I learned something new after seeing a post that our local Wildwoods Rehabilitation organization share about how this local rain has been causing some problems. Some migratory waterfowl such as loons, diving ducks like Lessers, Grebes, Redheads and others need to run across water for a takeoff. It's because of their high wing loading which means their mass to wing area ratio. That's why if you've ever seen a loon take off it seems to skip across the water before it takes flight. It's actually running with it's wings out trying to get enough lift for takeoff. That's usually not a problem, but what happens if a bird has hurt it's legs?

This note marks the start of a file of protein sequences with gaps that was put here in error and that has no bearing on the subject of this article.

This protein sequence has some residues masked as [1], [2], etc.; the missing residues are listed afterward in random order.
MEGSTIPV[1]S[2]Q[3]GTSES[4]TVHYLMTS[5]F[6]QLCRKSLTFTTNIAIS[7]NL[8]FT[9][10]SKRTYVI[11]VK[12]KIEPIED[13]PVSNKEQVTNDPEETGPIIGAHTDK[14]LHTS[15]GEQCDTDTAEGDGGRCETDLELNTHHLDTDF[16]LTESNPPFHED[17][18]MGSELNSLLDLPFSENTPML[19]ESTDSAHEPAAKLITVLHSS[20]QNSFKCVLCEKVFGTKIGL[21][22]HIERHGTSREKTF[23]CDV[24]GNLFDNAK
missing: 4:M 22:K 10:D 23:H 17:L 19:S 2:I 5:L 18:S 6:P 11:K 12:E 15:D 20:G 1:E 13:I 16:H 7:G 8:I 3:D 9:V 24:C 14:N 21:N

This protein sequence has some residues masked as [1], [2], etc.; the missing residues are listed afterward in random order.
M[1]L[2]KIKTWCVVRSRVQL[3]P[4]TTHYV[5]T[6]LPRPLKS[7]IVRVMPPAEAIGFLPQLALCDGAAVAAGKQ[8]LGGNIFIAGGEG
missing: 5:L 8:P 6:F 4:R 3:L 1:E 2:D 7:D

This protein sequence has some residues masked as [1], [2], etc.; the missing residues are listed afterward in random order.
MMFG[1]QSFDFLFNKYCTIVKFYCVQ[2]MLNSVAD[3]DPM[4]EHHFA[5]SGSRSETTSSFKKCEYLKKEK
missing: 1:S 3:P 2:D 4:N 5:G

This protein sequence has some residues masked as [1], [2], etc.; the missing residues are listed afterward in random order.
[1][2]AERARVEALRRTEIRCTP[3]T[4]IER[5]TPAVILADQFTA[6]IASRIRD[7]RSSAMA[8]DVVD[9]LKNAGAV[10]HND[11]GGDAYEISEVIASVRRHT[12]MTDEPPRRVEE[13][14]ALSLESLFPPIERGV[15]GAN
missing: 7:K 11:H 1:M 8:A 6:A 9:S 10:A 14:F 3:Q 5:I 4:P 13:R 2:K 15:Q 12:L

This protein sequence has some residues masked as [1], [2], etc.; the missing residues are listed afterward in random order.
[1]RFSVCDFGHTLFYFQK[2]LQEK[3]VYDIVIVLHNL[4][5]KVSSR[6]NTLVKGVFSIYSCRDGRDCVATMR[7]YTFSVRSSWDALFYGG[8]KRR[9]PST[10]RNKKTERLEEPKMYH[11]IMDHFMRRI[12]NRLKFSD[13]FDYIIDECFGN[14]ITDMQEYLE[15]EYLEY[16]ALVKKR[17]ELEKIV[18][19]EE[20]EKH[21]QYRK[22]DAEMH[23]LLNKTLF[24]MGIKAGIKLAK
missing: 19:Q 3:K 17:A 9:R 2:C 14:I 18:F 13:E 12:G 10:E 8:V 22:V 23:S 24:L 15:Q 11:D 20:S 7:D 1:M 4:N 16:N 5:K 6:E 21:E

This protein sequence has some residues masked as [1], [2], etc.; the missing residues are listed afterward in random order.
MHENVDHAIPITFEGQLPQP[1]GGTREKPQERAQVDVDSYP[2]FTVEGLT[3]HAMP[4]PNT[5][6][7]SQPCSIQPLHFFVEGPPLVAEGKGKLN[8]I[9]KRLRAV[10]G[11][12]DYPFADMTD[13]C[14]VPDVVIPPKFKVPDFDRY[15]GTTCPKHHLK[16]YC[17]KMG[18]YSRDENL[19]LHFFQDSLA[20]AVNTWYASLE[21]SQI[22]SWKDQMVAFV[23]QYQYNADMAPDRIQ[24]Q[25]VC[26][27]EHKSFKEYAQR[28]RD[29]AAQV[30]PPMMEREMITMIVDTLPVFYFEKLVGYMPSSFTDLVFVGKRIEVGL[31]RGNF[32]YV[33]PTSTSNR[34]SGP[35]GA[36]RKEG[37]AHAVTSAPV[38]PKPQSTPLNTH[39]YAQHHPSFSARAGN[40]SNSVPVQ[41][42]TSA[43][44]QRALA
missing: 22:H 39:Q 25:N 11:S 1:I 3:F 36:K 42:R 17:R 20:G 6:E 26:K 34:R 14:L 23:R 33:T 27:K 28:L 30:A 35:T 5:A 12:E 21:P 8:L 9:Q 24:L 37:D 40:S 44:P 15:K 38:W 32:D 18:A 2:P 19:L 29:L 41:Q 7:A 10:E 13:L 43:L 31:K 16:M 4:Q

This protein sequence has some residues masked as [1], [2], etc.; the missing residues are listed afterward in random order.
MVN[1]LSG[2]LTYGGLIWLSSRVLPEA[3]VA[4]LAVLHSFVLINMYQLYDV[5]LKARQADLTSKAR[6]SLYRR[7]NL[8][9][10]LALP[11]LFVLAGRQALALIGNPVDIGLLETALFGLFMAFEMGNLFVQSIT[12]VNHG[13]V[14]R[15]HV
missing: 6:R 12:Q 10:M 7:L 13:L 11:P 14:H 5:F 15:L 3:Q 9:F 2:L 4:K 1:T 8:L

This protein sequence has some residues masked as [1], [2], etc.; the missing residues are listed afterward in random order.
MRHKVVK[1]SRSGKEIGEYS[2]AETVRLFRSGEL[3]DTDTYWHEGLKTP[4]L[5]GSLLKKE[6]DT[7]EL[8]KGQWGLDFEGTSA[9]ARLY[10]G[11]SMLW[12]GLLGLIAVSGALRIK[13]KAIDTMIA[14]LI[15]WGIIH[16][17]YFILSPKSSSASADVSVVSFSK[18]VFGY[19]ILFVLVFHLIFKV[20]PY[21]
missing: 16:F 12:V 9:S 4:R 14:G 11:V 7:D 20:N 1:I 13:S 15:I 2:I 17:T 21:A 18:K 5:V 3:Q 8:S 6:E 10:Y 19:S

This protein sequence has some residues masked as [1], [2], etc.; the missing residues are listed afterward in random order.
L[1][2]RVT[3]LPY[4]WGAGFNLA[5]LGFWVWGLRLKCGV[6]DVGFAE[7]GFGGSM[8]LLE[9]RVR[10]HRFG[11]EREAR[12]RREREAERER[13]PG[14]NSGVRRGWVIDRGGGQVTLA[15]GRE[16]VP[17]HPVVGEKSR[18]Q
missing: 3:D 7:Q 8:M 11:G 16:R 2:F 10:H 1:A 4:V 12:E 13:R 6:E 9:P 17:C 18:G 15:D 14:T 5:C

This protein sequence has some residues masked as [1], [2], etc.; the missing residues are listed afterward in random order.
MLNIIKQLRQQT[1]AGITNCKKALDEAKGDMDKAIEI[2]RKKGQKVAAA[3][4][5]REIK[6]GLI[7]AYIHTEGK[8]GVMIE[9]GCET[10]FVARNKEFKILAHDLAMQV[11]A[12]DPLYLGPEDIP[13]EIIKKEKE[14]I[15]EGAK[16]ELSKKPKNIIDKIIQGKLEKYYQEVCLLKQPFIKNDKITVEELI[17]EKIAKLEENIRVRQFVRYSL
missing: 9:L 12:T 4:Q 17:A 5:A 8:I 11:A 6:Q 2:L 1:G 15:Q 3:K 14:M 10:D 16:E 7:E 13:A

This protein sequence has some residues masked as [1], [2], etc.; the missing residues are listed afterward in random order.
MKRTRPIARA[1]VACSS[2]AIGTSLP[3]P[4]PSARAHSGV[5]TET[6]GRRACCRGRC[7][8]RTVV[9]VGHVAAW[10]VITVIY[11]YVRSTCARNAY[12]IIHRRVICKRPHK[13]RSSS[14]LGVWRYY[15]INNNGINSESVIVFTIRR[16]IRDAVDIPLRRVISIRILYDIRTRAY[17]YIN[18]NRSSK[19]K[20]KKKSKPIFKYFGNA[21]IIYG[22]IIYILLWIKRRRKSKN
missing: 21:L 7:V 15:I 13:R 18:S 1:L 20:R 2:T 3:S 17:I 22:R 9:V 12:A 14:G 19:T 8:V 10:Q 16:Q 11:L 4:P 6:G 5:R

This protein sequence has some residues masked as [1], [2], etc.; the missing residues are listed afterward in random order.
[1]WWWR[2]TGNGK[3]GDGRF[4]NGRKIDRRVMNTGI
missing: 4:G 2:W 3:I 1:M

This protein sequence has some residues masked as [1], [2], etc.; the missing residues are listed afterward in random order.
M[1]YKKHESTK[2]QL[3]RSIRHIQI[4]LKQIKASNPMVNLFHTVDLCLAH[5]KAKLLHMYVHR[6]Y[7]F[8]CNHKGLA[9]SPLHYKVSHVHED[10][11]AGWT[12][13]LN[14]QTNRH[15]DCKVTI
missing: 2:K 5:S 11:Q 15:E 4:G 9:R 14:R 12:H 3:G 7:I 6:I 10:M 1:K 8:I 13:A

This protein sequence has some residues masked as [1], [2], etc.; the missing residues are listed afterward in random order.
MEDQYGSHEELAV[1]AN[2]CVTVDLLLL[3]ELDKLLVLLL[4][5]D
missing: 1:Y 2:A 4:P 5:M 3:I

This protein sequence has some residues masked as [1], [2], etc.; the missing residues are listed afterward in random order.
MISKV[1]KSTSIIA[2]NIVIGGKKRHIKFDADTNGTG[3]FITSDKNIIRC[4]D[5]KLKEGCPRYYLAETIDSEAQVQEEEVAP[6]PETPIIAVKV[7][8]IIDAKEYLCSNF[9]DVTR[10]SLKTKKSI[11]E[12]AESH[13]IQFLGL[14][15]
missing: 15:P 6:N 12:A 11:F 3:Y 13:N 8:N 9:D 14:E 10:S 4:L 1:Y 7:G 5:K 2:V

Here's what happens this time of year with a lot of rain like we recently have. Migrating birds heading back north mistake flooded or pooled parking lots as lakes. So they swoop down to land but don't realize the water is just a shallow puddle. They have a hard landing and often injure their bird legs. Then, they aren't able to run and get speed to get back in the air. It's really a bizarre thing you wouldn't think about happening, but it does quite often.

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The Wildlife Rehabilitation Center of Minnesota shared instructions on what you are to do if you see a bird or group of birds that appears to be injured and cannot fly. Approach them to confirm they cannot fly. Gently toss a towel over them and pick them up. Then transfer them to a container or box that you can close and bring it to your local wildlife rehabilitation place. In our region you could always call Wildwoods at 218-491-3604.

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